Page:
Number of nurses dying from work related suicide is rising

Sarah Waters of University of Leeds wants authorities to record work-related suicides. Here she explains why suicide is not just a mental health problem

Hi Sarah, please introduce yourself and your role. 

“I am a professor at the University of Leeds and my research focuses on French labour and the workplace. For the past ten years or so, I have researched the phenomenon of work-related suicide – suicides where work-related factors play a role in the death. Research shows that work-related suicides are on the rise across the international stage, but we don’t fully understand why this is happening, why it is happening now and in what circumstances.

“I wrote a book about work-related suicides in France that examined suicide waves in three large French companies. I studied the suicide notes and other documentation that was left behind by those who had taken their own lives. I saw this as a way of gaining insight into why work or experiences in work had pushed the person to such desperate extremes. More recently, we undertook a study of work-related suicides in the UK and wrote a report based on an in-depth qualitative study of 12 recent cases.

“I am also part of the Hazards Campaign that lobbies the authorities to recognise, record and prevent work-related suicides. In the UK, work-related suicides are not officially recognised. No data is collected and no investigation of the workplace is required after a suicide takes place.”

What led you to the healthcare industry?

“My interests lie in workplace mental health and more specifically, work-related suicides. In the summer of 2009, the French media began reporting on waves of suicides that were taking place in a number of different companies and notably France Télécom. I was completely taken aback by what was happening. My research had always shown that work is a space that brings people into society, gives them stability and purpose, a sense of identity and belonging. I just couldn’t understand why and how work and working conditions could get so bad that someone would want to take their own life because of this. This was the driving force behind my research. I worked closely on the France Télécom criminal trial in December 2019 when a number of company executives were sentenced for their role in management bullying that led to suicides at the company.”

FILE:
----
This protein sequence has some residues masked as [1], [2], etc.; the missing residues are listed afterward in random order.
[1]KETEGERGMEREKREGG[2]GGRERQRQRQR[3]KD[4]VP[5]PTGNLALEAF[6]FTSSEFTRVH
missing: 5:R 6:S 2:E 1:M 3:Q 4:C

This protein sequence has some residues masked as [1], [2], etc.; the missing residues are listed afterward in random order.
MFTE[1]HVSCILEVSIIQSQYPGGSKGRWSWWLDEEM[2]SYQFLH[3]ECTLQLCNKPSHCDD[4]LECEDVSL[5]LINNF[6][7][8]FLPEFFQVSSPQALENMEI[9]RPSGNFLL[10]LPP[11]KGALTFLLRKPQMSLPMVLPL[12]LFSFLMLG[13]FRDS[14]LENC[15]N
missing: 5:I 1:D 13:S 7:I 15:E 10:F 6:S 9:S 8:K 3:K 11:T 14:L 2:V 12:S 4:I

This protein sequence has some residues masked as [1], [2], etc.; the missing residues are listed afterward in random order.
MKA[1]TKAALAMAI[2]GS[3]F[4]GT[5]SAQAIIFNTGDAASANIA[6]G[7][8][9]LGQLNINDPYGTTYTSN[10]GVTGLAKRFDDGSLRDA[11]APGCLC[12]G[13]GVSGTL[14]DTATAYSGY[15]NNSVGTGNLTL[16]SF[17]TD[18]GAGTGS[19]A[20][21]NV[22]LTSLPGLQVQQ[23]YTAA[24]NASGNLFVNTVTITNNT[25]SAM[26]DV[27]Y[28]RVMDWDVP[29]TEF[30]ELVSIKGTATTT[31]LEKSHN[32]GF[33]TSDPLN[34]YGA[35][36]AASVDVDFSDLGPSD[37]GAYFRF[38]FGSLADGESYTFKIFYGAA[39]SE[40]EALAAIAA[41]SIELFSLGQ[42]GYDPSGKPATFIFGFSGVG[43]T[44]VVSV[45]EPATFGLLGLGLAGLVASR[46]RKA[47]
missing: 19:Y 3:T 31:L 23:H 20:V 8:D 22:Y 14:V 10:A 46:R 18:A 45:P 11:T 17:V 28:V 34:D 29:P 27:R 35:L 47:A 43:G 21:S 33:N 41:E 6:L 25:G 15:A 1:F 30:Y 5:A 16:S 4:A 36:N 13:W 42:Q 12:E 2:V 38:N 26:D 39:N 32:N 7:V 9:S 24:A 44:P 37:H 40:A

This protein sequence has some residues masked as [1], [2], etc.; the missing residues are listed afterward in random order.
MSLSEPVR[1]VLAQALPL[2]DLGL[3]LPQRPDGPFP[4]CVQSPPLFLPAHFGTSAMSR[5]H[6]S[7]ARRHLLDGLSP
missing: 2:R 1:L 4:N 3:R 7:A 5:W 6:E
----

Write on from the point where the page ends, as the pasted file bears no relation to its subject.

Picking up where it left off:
Sarah Waters, Professor of French Studies at University of Leeds and suicide researcher 

“We believe that suicides should be counted. If you don’t count something, then you can’t account for it or make others accountable. All organisations have a duty to prevent suicides from taking place.”

Tell us about your work in raising awareness on suicide prevention.

“The key aim of our campaign in Hazards is to lobby the Health and Safety Executive to collect data on work-related suicides. The HSE is responsible for ensuring all UK workplaces are safe, yet suicides even when they take place in the workplace, are not reported or investigated. If you break your arm or get asthma because of unsafe working conditions, the employer is obliged to report it to the HSE. A suicide does not need to be reported to anyone other than the coroner.

“This creates a suicide risk. If the circumstances surrounding a suicide are not investigated, then the factors or conditions that might have caused it are not addressed and may continue to pose a risk for other employees in the same workplace.

“We believe that suicides should be counted. If you don’t count something, then you can’t account for it or make others accountable. All organisations have a duty to prevent suicides from taking place.”

There is a huge taboo around this subject, how do you manage this?

“Yes, and this creates problems around suicide prevention. Suicide is a deeply traumatic experience and it is difficult to talk about it. But the most important thing an employer can do in the aftermath of a suicide is to talk to employees openly and honestly about it. In the UK cases that we looked at, employees really valued employers who were direct and open, who showed integrity and compassion and who addressed any workplace issues raised by the suicide. Some employers launched an independent investigation into a workplace suicide and this acted as a powerful tool for ensuring conditions were safe for other employees.